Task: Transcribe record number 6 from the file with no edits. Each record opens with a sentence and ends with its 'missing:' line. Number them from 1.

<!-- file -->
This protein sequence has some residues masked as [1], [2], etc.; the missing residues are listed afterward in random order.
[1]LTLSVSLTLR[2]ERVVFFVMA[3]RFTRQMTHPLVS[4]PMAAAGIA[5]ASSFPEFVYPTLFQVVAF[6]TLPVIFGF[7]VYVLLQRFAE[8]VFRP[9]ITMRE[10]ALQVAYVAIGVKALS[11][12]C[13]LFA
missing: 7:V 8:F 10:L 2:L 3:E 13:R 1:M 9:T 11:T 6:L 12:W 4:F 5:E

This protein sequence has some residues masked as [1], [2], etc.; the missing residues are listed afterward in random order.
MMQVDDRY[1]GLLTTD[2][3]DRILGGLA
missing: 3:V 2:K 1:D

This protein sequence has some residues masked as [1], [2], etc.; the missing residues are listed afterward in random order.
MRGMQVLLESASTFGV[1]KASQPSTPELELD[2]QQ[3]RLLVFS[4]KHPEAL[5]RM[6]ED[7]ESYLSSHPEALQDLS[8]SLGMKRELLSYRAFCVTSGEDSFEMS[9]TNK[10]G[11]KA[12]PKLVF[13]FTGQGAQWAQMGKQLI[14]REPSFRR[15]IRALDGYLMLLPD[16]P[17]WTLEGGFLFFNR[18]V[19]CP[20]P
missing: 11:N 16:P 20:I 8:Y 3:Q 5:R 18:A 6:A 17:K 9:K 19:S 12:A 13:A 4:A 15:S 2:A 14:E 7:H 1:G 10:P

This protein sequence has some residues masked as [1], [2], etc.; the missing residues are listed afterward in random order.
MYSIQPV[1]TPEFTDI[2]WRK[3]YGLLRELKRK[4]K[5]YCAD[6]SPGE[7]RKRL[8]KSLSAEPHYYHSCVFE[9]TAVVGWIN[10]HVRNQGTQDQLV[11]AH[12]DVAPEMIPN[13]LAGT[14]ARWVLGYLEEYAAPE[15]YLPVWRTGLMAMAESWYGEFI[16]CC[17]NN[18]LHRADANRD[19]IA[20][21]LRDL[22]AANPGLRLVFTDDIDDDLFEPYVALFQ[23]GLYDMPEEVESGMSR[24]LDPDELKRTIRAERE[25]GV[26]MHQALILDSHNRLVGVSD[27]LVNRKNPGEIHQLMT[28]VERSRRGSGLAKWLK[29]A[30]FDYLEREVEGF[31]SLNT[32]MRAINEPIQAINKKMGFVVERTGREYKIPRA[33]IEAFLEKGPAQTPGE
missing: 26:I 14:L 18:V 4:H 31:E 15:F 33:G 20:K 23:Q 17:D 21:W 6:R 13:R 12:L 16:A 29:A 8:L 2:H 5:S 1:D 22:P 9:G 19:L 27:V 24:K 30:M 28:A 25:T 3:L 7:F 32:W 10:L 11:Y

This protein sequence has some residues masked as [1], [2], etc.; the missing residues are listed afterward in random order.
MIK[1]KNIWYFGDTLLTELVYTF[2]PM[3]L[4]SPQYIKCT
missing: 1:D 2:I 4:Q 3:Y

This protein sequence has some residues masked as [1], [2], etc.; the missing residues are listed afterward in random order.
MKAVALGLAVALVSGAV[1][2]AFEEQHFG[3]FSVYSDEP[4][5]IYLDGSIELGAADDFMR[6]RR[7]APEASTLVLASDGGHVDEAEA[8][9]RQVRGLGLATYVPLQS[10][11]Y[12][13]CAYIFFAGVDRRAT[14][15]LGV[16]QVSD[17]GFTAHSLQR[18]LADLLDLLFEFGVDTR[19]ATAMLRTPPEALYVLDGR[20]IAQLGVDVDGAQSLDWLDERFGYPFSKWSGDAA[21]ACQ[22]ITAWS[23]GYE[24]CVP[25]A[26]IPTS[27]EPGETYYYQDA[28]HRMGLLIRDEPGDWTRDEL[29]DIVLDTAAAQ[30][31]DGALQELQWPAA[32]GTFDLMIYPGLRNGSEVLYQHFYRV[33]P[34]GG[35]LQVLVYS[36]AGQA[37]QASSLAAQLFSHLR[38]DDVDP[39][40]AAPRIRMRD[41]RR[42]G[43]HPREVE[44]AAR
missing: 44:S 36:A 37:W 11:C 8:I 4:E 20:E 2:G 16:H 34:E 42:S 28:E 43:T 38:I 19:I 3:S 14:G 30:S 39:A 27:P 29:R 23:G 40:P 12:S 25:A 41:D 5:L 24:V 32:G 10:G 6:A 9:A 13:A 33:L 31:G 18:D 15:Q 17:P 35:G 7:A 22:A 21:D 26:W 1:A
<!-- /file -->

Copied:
This protein sequence has some residues masked as [1], [2], etc.; the missing residues are listed afterward in random order.
MKAVALGLAVALVSGAV[1][2]AFEEQHFG[3]FSVYSDEP[4][5]IYLDGSIELGAADDFMR[6]RR[7]APEASTLVLASDGGHVDEAEA[8][9]RQVRGLGLATYVPLQS[10][11]Y[12][13]CAYIFFAGVDRRAT[14][15]LGV[16]QVSD[17]GFTAHSLQR[18]LADLLDLLFEFGVDTR[19]ATAMLRTPPEALYVLDGR[20]IAQLGVDVDGAQSLDWLDERFGYPFSKWSGDAA[21]ACQ[22]ITAWS[23]GYE[24]CVP[25]A[26]IPTS[27]EPGETYYYQDA[28]HRMGLLIRDEPGDWTRDEL[29]DIVLDTAAAQ[30][31]DGALQELQWPAA[32]GTFDLMIYPGLRNGSEVLYQHFYRV[33]P[34]GG[35]LQVLVYS[36]AGQA[37]QASSLAAQLFSHLR[38]DDVDP[39][40]AAPRIRMRD[41]RR[42]G[43]HPREVE[44]AAR
missing: 44:S 36:A 37:W 11:C 8:I 4:E 20:E 2:G 16:H 34:E 42:S 28:E 43:T 38:I 19:I 3:S 14:G 30:S 39:A 27:P 29:R 23:G 40:P 12:S 25:A 41:D 5:L 24:V 32:G 10:G 6:A 9:A 13:A 33:L 31:G 18:D 15:Q 17:P 35:G 7:A 22:A 21:D 26:W 1:A